Thursday, January 31, 2013

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Today we have our latest installment of Charlene Dodds's postcard rephotography project (previous editions of which can be found here, here, here, here, and here). Here's Charlene:

Heading northwest from Bedford, Pennsylvania, I went looking for the famous Horseshoe Curve just to the west of Altoona. The curve is shown on a postcard I found with my great aunt’s college-era postcards [see above]. It was never mailed and is blank on the back, but I suspect she and her chums took an adventure to see this engineering marvel, purchased a postcard as a souvenir, and decided they didn't want to part with it, especially since cameras were not commonly owned back then. The postcard was probably their only visual record of their visit to the curve.

I eventually located Horseshoe Curve, which is part of a rail line that was constructed to shorten the distance between Harrisburg and Pittsburg and eliminate the need for another line. The 220-degree curve was incorporated to lessen the steep grade and allow safe passage of trains. Even so, before the invention of modern braking systems, the rails were regularly pulled up and switched around to give equal wear to both sides, doubling their lifespan. So many troops were moved along this line during World War II that the Germans hatched a plot to blow up the tracks and even landed men on our shores to do just that. (The FBI ended their plans.) The curve is so ingrained into the local culture that Altoona's minor league baseball team is called the Curve.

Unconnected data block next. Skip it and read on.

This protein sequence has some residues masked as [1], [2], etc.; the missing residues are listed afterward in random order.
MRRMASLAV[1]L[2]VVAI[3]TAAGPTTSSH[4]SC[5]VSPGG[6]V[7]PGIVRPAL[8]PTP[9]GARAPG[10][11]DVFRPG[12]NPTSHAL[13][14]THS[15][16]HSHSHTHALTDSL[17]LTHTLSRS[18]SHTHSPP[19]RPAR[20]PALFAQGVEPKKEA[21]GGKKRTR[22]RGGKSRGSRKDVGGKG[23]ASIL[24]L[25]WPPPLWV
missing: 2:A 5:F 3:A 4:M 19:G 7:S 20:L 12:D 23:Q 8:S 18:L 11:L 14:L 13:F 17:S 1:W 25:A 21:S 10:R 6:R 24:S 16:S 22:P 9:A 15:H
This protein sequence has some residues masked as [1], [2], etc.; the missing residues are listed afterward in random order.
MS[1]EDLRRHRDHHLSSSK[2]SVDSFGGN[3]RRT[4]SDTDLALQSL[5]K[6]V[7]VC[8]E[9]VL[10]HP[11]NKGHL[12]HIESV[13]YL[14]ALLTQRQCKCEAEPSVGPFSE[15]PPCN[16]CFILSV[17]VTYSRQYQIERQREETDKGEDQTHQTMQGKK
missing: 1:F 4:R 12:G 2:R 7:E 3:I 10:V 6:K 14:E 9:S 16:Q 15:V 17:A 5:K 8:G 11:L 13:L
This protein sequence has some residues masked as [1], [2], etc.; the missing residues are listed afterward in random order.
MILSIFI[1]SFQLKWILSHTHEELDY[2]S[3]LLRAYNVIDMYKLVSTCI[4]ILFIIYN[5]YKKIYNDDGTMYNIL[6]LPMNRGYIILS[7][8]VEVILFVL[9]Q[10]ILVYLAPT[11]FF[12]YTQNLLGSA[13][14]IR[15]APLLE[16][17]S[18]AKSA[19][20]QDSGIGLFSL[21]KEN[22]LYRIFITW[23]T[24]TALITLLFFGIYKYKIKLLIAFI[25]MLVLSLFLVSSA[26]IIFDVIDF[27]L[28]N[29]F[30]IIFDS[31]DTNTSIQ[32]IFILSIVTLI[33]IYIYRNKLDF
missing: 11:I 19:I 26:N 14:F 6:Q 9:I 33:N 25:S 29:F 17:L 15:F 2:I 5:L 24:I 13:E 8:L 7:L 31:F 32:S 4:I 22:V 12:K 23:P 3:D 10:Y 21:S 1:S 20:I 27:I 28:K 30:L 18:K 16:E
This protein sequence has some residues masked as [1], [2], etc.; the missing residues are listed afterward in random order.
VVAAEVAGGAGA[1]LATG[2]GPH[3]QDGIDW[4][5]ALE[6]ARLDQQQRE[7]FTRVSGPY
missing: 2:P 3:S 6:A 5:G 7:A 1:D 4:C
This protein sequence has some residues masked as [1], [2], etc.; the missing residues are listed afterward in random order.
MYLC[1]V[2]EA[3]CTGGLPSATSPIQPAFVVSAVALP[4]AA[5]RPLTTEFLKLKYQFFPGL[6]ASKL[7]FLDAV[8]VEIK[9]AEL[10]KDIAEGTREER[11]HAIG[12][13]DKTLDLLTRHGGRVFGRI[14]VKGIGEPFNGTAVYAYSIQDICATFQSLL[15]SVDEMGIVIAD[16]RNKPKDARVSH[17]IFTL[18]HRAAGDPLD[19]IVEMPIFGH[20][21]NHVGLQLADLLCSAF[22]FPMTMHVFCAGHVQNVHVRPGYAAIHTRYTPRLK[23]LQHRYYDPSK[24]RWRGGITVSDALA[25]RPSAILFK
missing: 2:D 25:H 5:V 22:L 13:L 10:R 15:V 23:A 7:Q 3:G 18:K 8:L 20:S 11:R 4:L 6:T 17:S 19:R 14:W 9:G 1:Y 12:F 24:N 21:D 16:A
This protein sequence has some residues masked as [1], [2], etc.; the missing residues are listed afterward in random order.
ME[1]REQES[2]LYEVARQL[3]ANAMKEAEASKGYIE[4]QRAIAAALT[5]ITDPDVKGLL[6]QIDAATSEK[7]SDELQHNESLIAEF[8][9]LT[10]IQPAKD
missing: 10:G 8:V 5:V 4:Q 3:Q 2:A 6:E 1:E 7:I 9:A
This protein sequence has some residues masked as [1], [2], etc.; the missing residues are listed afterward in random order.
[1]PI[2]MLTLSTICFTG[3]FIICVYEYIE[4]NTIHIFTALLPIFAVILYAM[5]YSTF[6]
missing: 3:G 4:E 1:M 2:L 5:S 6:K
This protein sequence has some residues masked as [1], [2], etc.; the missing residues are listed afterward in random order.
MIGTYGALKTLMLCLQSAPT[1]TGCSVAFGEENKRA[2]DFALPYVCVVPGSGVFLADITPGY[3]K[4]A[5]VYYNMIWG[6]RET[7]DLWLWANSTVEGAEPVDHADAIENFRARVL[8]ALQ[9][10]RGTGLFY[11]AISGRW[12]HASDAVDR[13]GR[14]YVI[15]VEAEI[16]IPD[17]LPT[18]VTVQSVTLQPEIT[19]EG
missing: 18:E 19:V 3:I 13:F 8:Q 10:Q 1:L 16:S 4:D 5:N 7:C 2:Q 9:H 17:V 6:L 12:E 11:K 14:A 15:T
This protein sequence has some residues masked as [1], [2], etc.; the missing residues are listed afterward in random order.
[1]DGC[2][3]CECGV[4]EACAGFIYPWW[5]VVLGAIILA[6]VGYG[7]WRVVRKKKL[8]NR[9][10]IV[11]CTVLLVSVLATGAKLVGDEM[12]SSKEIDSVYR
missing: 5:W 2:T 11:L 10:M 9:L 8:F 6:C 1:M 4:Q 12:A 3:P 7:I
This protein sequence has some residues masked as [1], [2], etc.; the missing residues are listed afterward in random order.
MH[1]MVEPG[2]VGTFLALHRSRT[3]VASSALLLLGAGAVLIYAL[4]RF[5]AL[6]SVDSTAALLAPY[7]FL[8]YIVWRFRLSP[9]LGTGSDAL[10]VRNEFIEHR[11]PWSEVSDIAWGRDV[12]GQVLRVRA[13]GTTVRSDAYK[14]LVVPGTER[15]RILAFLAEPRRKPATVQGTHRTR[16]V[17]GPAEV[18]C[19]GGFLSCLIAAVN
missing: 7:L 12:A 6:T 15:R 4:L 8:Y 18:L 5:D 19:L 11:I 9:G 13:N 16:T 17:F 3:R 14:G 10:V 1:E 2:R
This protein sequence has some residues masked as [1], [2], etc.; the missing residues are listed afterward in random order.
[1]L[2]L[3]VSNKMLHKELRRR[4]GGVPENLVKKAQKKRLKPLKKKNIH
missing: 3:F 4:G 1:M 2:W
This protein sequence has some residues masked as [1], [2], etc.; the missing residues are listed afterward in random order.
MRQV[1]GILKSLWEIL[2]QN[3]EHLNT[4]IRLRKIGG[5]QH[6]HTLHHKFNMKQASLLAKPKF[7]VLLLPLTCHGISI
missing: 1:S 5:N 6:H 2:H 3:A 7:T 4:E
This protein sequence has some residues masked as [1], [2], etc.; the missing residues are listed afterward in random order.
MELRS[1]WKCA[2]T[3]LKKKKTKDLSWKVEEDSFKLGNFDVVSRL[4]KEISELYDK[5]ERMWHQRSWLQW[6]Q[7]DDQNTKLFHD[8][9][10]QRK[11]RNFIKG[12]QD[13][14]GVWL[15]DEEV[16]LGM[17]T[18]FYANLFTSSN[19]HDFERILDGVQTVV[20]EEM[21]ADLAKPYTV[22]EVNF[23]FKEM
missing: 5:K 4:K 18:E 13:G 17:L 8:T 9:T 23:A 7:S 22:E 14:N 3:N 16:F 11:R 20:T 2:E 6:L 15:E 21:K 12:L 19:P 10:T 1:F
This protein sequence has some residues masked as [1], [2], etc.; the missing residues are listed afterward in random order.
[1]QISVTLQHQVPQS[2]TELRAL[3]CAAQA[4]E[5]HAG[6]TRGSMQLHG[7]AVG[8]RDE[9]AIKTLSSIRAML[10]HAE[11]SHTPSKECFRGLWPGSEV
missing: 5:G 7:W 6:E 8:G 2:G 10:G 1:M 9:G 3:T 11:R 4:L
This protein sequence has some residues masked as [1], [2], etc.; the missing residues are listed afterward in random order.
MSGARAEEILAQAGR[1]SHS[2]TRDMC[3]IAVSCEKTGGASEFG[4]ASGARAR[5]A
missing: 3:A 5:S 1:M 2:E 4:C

Horseshoe Curve looks much the same today as it did back then. But trespassing on the rail tracks is illegal and dangerous, so I couldn't take a proper photo and had to settle for a contemporary postcard:


Next: I was intrigued by the postcard of Bickford Fire Brick Co. ("Largest Fire Brick Plant in the World Under One Roof"), which was sent to my grandmother from “Fritz & Foster” in 1924 (click to enlarge):

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First, what is a fire brick? I discovered it is a ceramic brick made to withstand high temperatures inside a fireplace, furnace, or iron smelter -- and of course there were lots of those in nearby Pittsburgh. Clearfield County, Pennsylvania, is known for the high quality of clay used in manufacturing these bricks, and Bickford Fire Brick Co was “what is probably the finest, best equipped and one of the largest fire-brick plants in this country," at least according to in a state review in the 1930s. Alas, there is no trace of this plant left in town, so I wasn't able to photograph it.

Continuing farther west, I searched for Conneaut Lake Park, which was shown on a postcard received by my grandparents in 1948. The day I arrived was picture perfect, just as depicted in the postcard (click to enlarge):

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While I was taking photos, there was a great influx of motorcycles and many vans, from which emerged various tattooed folks. Then a loudspeaker announced, “Ladies and gentlemen, we appreciate your patience. Ozzy Osbourne and Black Sabbath will be here any minute. Their plane has finally landed and they are on their way. The show will be well worth the wait.” My grandparents would roll in their graves if they knew this idyllic site was about to be overrun by the heavy metal hordes.

My continued thanks to Charlene for sharing her stories and family postcards with us.

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